Skip to navigation Skip to content
< Back to Saga Sapphire blog

29th October, 2018


Yesterday should have been Messina as scheduled stop. However, the weather proved to be beyond the abilities of the Saga Sapphire. Approaching the Messina Pilot station, which is north of the Straits of Messina, the wind was brisk and forecast to increase in squally. This was local information made available to me when I went on to the Navigation bridge at 0400 this morning and requested a weather update. Rounding Cape Peloro, NE tip of Scilly, at 0600, I embarked our Messina Pilot.

Closing on to Messina port entrance at 0645, a squall came through with winds gusts record at 63 knots, that the best part of a Gale Fore 12. I elected to stall for a time and see if the weather passed through and in the meantime arranged for two tugs to assist with manoeuvres. At one point the Saga Sapphire was moving sideways in the weather more than moving ahead - but all under control. With squall after squall coming through, Messina became untenable and I ordered the tugs to be let go and I aborted the Port.

Cleary I was disappointed to drop a port, but, as I learnt on the News later, Italy had a really rough 24 hours with high winds and huge downpours of rain resulting in flooding and loss of life. That afternoon, after, disembarking the Messina Pilot at 0930, we rounded the toe of Italy and adopted an Easterly heading before crossing the southern Adriatic on our way to Corfu.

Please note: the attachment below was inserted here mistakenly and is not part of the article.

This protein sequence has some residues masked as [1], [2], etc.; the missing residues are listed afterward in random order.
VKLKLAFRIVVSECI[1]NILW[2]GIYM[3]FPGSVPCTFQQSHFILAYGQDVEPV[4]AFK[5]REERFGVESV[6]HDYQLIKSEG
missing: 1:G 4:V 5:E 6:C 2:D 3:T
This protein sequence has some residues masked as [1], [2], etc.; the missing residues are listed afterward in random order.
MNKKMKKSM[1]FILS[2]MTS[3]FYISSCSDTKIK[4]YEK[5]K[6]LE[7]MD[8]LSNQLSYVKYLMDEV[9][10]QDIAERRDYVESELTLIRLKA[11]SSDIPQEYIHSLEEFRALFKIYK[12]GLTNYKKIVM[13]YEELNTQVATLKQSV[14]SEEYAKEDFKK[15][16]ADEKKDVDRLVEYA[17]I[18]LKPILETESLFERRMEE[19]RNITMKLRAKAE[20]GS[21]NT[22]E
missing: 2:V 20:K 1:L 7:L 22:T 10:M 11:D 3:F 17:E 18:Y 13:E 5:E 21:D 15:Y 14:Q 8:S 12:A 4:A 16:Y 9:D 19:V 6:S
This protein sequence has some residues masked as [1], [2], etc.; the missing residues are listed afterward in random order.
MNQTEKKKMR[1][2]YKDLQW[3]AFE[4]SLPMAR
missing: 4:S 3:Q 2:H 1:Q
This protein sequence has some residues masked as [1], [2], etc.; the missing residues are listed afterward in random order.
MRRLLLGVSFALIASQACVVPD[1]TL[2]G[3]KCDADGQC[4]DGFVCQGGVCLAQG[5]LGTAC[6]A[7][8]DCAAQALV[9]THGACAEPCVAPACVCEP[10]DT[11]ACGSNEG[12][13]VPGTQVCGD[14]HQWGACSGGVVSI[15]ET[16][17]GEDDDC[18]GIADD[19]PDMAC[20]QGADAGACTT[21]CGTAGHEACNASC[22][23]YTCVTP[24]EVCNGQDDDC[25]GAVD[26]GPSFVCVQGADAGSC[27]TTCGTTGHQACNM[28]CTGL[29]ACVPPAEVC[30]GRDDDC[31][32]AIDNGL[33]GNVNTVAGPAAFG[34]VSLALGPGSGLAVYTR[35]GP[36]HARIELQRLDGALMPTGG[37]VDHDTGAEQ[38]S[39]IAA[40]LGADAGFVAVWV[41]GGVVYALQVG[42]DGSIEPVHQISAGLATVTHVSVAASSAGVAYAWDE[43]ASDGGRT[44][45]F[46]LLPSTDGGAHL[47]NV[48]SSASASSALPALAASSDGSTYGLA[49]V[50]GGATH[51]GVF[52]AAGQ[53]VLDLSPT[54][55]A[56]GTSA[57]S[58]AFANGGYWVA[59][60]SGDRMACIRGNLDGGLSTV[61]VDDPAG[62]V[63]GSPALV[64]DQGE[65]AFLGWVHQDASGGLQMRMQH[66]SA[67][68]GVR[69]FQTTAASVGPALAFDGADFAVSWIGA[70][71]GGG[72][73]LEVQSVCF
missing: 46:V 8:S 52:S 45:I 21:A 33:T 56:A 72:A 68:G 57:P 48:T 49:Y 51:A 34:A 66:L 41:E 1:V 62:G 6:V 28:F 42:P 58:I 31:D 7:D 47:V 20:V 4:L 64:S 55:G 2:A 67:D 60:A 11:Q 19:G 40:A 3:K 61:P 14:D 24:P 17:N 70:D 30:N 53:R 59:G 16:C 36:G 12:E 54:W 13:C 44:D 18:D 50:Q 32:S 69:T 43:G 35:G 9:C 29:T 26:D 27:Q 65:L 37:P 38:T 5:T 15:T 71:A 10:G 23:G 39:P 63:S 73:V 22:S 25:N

Rounding the south of Corfu at 0400 this morning and into the calm of the waterway between the Islands east coast and the Greek western shores; it had been a moderately bumping crossing during the night, we adopted a northerly passage. The target time to be alongside was for 0700, 5 hours ahead of the schedule. The Pilot came out very late and as I approached the berth; the Pilot appeared on the bridge and proceeded to advise me that the berth had changed. Re-assessing the approach and strategy for berthing; using the wind I manoeuvred the ship through the harbour entrance full-on sideways. Swinging the bow into the wind I then dropped back down on to our berth.

All the knitting was out and the ship secured by 0730, a great job by the mooring teams to get the ropes out so quickly under such conditions. The conditions were squally and rather wet, indeed, the downpours were flooding our opened decks - we had, perhaps, one of the largest cruise ship swimming pools around!

Tomorrow, Sarande, that’s another story already whirling around in my head. Solutions needed in such conditions. By the way, the photograph of the Saga Sapphire in port is exactly between squall, the cloud-line rather tells the story.

Captain Stuart Horne

The opinions expressed are those of the author and are not held by Saga unless specifically stated.

The material is for general information only and does not constitute investment, tax, legal, medical or other form of advice. You should not rely on this information to make (or refrain from making) any decisions. Always obtain independent, professional advice for your own particular situation.